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Image shows changes in airway cells at single-cell resolution. (Work by Janet Jiang and Zoltan Bozoky, Bear lab).

Christine Bear, senior scientist at The Hospital for Sick Children (SickKids), in collaboration with other labs, is working on treating cystic fibrosis-linked liver disease with regenerative medicine approaches.

Though cystic fibrosis is primarily seen as a lung disease, it is also a major cause of liver disease-related deaths when mucous build-up blocks the bile duct and damages its cells, which are called cholangiocytes. Eventually, this damage can destroy the liver.

For people living with these effects, transplantation is often the only hope – and two-thirds of those on transplant waiting lists don’t find a donor organ in time.

Bear, in collaboration with Shinichiro Ogawa, an affiliate scientist at the University Health Network’s McEwen Stem Cell Institute and assistant professor at the University of Toronto (U of T), has made progress generating cells that resemble mature cholangiocyte cells, offering potential treatments for liver disease in cystic fibrosis as well as other liver diseases.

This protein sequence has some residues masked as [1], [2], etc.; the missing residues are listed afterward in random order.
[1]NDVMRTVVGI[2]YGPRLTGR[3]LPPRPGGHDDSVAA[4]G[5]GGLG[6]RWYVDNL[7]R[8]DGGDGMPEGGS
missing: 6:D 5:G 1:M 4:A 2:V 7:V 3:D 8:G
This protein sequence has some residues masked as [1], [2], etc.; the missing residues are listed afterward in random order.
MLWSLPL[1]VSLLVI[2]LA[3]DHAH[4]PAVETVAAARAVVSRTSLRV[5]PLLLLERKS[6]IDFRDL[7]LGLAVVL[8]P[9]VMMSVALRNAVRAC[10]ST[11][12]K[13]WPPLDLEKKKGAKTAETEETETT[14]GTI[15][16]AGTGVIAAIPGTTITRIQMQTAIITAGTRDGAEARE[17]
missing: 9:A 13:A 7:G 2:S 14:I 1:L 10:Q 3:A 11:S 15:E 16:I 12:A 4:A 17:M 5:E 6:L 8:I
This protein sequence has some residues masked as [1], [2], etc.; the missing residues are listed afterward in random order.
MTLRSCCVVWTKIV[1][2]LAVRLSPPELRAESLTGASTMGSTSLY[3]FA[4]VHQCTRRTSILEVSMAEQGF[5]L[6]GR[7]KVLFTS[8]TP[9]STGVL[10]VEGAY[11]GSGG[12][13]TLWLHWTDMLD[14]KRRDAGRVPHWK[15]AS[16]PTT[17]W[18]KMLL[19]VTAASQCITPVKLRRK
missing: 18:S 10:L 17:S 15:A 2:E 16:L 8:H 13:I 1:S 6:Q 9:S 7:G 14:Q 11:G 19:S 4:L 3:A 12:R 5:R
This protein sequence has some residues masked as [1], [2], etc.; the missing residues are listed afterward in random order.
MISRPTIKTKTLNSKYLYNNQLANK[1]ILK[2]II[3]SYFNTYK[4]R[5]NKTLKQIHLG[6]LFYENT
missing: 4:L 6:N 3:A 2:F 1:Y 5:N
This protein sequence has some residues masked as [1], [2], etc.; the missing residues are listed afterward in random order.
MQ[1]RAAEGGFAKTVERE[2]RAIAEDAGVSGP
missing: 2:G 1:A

Christine Bear

Christine Bear, senior scientist at The Hospital for Sick Children (SickKids). (Photo provided by SickKids.)

“These studies highlight the importance of generating mature cells from stem cells that faithfully mimic the functional properties of the native tissue,” says Bear, who is also a professor of physiology and biochemistry at U of T. “We can better understand the real effect of disease-causing mutations and cystic fibrosis therapies, especially in those hard-to-access organs.”

This work is supported by Medicine by Design, as is the larger team of liver-focused researchers led by Gordon Keller, director of the McEwen Stem Cell Institute.

Back to “Five ways Medicine by Design is transforming the treatment of liver disease.”